Many things seem to be taking on some familiar rhythms. However, every now and then they are also some moments that seem mystifying. A few nights ago I had asked a couple of student workers to straighten out and organize eleven years or so of unbound issues of Newsweek. To my amazement they did not seem to be familiar with or even know what Newsweek was at all (and soon it will stop publishing its paper edition anyway). I guess the next generation has a million other sources for news, so I should not be too perturbed if they aren’t familiar with that. I asked them what years they were born. The answer in both cases was 1994. So I went to the basement and gathered up the four bound volumes for 1994. I said, “Well, after you get these eleven years of Newsweek in order why don’t you check out the weeks around the time you were born to see what the world was like?” So at some point they checked out March and April issues, which were their birth months.
At the OK Library there are still plenty of new things happening.
A basement lounge study area is in the works and the beginning of renovation for the “Joe Cali Music Room.” The Cali room will be coming up in stages—keep your eyes and ears open!
Every night as I leave the library and head to the car, I have noticed that the Science Building lights have been blazing into the night. Work on Science Building labs is moving at a good clip and by winter, several labs should be up and running again.
As the holidays approach, I have to say that many thanks are in order to the thousands of Antiochians and friends, including so many of YOU who have done a myriad of things to get to us where we are now. We have a ways to go but have already made amazing progress.
Finally, also at last week’s Community Meeting, a local hospice organization made a presentation looking for volunteers. One of their organizers included the reading of a poem, which they felt covered the essence of the volunteerism. And perhaps it was part of their “pitch” to us. To me it also reminded me of the spirit of many Antiochians!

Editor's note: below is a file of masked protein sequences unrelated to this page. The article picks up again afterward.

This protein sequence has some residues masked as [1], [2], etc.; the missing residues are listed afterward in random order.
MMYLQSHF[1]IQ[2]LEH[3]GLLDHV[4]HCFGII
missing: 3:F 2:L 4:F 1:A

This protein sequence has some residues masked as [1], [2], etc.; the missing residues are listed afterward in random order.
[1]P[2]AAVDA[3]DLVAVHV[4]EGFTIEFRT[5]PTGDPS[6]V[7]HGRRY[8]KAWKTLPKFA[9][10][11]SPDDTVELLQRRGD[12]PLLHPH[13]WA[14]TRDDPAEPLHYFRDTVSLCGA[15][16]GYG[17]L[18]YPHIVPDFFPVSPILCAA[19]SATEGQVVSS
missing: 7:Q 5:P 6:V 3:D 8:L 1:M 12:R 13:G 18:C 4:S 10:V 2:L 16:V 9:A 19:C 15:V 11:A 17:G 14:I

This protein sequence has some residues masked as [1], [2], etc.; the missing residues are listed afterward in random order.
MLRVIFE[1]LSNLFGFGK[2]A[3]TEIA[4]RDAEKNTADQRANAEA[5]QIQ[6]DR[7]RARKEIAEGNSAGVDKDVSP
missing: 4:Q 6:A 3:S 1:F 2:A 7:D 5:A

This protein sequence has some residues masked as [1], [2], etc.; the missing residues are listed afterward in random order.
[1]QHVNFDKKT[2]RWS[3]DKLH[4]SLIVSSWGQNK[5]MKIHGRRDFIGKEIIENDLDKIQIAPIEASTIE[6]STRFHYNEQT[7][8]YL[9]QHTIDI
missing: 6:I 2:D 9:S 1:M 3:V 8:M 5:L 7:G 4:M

“Which are you?”
By Ella Wheeler Wilcox
THERE are two kinds of people on earth to-day;
Just two kinds of people, no more I say.
Not the sinner and saint, for it’s well understood,
The good are half bad, and the bad are half good.
Not the rich and the poor, for to rate a man’s wealth
You must first know the state of his conscience and health.
Not the humble and proud, for in life’s little span,
Who puts on vain airs, is not counted a man.
Not the happy and sad, for the swift flying years
Bring each man his laughter and each man his tears.
No; the two kinds of people on earth I mean,
Are the people who lift, and the people who lean.
Wherever you go, you will find the earth’s masses,
Are always divided in just these two classes.
And oddly enough, you will find too, I ween,
There’s only one lifter to twenty who lean.
In which class are you? Are you easing the load?
Of overtaxed lifters, who toll down the road?
Or you a leaner, who lets others share
Your portion of labor, and worry and care?
Thanks to so many of you lifters! And a final thought. By next year it would be optimal to have more than 75 co-op job opportunities for Antiochians as they go off to their co-ops. Do you know of a good lead to a great co-op experience? Be sure to contact Susan Eklund-Leen at
or Richard Kraince at